Parishioners of a village church in the East Midlands claim to have lost hundreds of thousands of pounds after allegedly being asked to help fund Christian musical Heaven on Earth.
It has been claimed that some of the church members remortgaged their homes and sold property to donate to the musical’s production costs.
The show collapsed in 2017 leaving estimated debts of £2.6 million.
It was to star Kerry Ellis and Hugh Maynard, and had been due to play five months of arena dates across the UK.
However, it was cancelled in November 2017, three weeks before it was due to open, with its producer Eden International going into administration.
At Companies House, the directors of Eden International are listed as Andrew Burt, John Burt, Christine Jeffs, David Jeffs, Sara Jeffs, who is also the writer, and John Hibbert – who resigned in October 2017.
Hibbert is understood to be one of the founders of the International Church in Mansfield Woodhouse, in Nottinghamshire, to which other members of the production are also understood to be connected.
According to an investigation by BBC Radio Nottingham, members of the congregation were asked to donate to the musical, with some people allegedly remortgaging their houses and selling their cars.
Local resident Yessika Oakley, a former member of the church, claimed that friends and family members lost money donating to the project.
She told BBC Inside Out East Midlands: “People sold their cars, their houses and put their savings in. In their minds they were giving to God.”
She added: “It was large amounts of money from people that didn’t have much. But because they did it in the name of God they were put under the pressure that if you didn’t give then you’re not being faithful and God isn’t going to be very happy with you.”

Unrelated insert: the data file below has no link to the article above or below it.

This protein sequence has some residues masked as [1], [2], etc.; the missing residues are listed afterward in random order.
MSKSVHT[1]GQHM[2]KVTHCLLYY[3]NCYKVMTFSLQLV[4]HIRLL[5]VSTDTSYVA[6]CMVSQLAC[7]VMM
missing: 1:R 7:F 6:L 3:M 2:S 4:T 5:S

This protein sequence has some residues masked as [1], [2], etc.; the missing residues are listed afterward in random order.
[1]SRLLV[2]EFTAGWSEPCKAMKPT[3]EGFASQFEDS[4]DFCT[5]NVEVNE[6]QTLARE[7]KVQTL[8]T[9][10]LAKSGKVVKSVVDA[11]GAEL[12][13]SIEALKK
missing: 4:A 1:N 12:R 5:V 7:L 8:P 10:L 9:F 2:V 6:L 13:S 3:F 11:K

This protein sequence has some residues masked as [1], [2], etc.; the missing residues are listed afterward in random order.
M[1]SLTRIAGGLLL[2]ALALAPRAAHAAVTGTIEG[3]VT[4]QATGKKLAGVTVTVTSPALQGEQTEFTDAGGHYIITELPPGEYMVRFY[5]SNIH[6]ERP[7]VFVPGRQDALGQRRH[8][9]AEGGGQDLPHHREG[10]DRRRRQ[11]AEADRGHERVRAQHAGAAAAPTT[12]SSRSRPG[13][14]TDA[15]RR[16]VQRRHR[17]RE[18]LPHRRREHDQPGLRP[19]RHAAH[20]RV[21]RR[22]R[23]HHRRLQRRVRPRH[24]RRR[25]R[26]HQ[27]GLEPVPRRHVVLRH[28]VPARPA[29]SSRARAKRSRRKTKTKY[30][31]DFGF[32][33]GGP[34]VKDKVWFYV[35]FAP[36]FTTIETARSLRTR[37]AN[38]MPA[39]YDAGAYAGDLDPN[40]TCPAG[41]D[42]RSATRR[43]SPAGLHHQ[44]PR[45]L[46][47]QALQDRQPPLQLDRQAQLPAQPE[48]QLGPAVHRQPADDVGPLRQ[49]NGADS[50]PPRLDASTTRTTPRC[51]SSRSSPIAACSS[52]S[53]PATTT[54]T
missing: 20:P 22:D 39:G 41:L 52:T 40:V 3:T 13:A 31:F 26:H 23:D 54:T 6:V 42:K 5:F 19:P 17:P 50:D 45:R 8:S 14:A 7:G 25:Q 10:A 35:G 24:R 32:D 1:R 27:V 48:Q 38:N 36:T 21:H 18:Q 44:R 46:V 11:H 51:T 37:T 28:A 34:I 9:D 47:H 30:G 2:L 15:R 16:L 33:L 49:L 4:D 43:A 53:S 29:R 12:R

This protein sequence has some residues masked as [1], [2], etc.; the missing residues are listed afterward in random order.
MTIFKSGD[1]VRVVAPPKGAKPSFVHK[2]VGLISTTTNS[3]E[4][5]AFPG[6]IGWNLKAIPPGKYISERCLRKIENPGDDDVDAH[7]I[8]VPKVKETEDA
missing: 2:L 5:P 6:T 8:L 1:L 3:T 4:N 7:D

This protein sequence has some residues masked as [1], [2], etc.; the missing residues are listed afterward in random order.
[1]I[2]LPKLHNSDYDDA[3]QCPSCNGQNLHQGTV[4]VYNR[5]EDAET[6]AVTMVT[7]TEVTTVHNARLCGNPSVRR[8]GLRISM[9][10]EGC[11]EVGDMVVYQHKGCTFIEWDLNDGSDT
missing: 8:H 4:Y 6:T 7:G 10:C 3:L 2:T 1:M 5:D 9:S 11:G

One parishioner, who was not named, told BBC Radio Nottingham: “They put my scooter in the boot, drove me down to the bank and I transferred £3,000.”
The International Church in Mansfield went into liquidation in June last year.
According to liquidators Baldwins Restructuring and Insolvency Limited, the church owes around £350,000 to different creditors, which will be paid back in full once the company’s assets are dissolved.
However, the liquidation funds cannot be used to pay back people who donated to the musical, as this was a separate entity, Baldwins director Richard Tonks told The Stage.
One of the church leaders, who was not named, told BBC Inside Out that “people had only been asked to donate on a free-will basis”.
The Stage has attempted to reach members of the church leadership for further comment.
The Charity Commission said it was aware of “serious concerns” about the International Church in Mansfield and that it would be engaging with trustees to assess the concerns further.
A spokeswoman added: “The public rightly expect charities to behave to the highest standards of ethical behaviour and attitude. That includes making sure that they put their charitable mission and purpose first in everything they do.”
Paul Fleming from Equity said: “The impact that has for our members is enormous. So they have to go right back to the drawing board, right back to their agents to desperately try to find work.
“There wasn’t any professional general management behind it as far as we can see or know.”
He added: “It was an incredibly peculiar, speculative bet for people who have never produced a show before.”